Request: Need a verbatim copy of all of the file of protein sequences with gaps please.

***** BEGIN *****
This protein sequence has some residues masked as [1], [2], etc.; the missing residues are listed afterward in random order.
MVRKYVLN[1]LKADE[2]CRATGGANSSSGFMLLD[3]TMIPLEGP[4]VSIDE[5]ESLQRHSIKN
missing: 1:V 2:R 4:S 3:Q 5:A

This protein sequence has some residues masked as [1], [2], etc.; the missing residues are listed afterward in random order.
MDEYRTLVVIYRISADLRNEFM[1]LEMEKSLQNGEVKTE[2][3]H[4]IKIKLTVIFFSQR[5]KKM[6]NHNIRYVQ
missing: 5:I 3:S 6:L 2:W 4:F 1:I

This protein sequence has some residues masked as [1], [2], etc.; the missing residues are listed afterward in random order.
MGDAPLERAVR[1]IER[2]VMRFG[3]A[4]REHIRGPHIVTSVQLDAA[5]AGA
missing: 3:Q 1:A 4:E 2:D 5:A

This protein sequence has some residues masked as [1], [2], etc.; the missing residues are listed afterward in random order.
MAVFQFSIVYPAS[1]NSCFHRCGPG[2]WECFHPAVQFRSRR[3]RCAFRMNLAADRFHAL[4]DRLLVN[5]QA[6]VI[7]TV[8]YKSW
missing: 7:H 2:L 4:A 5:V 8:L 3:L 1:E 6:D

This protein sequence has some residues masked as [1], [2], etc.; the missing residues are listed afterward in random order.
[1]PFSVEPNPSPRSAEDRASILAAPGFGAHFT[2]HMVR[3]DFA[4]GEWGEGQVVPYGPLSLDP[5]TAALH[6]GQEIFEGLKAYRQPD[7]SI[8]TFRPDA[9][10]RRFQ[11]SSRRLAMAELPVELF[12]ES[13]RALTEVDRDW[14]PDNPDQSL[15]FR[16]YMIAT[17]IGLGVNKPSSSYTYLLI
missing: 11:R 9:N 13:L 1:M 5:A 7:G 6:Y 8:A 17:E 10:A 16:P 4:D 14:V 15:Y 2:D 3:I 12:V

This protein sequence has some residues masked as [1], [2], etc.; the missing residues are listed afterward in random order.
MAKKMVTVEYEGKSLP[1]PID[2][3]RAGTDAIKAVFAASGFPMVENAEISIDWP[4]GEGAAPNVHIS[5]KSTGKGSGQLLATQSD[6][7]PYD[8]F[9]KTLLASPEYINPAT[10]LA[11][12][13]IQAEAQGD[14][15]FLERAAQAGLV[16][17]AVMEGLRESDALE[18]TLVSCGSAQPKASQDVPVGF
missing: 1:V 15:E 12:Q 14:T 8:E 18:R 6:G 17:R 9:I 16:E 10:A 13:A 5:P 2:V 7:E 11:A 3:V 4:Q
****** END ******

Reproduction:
This protein sequence has some residues masked as [1], [2], etc.; the missing residues are listed afterward in random order.
MVRKYVLN[1]LKADE[2]CRATGGANSSSGFMLLD[3]TMIPLEGP[4]VSIDE[5]ESLQRHSIKN
missing: 1:V 2:R 4:S 3:Q 5:A

This protein sequence has some residues masked as [1], [2], etc.; the missing residues are listed afterward in random order.
MDEYRTLVVIYRISADLRNEFM[1]LEMEKSLQNGEVKTE[2][3]H[4]IKIKLTVIFFSQR[5]KKM[6]NHNIRYVQ
missing: 5:I 3:S 6:L 2:W 4:F 1:I

This protein sequence has some residues masked as [1], [2], etc.; the missing residues are listed afterward in random order.
MGDAPLERAVR[1]IER[2]VMRFG[3]A[4]REHIRGPHIVTSVQLDAA[5]AGA
missing: 3:Q 1:A 4:E 2:D 5:A

This protein sequence has some residues masked as [1], [2], etc.; the missing residues are listed afterward in random order.
MAVFQFSIVYPAS[1]NSCFHRCGPG[2]WECFHPAVQFRSRR[3]RCAFRMNLAADRFHAL[4]DRLLVN[5]QA[6]VI[7]TV[8]YKSW
missing: 7:H 2:L 4:A 5:V 8:L 3:L 1:E 6:D

This protein sequence has some residues masked as [1], [2], etc.; the missing residues are listed afterward in random order.
[1]PFSVEPNPSPRSAEDRASILAAPGFGAHFT[2]HMVR[3]DFA[4]GEWGEGQVVPYGPLSLDP[5]TAALH[6]GQEIFEGLKAYRQPD[7]SI[8]TFRPDA[9][10]RRFQ[11]SSRRLAMAELPVELF[12]ES[13]RALTEVDRDW[14]PDNPDQSL[15]FR[16]YMIAT[17]IGLGVNKPSSSYTYLLI
missing: 11:R 9:N 13:L 1:M 5:A 7:G 6:Y 8:A 17:E 10:A 16:P 4:D 14:V 15:Y 2:D 3:I 12:V

This protein sequence has some residues masked as [1], [2], etc.; the missing residues are listed afterward in random order.
MAKKMVTVEYEGKSLP[1]PID[2][3]RAGTDAIKAVFAASGFPMVENAEISIDWP[4]GEGAAPNVHIS[5]KSTGKGSGQLLATQSD[6][7]PYD[8]F[9]KTLLASPEYINPAT[10]LA[11][12][13]IQAEAQGD[14][15]FLERAAQAGLV[16][17]AVMEGLRESDALE[18]TLVSCGSAQPKASQDVPVGF
missing: 1:V 15:E 12:Q 14:T 8:E 18:R 6:G 17:R 9:I 16:E 10:A 13:A 5:P 2:V 7:E 11:A 3:V 4:Q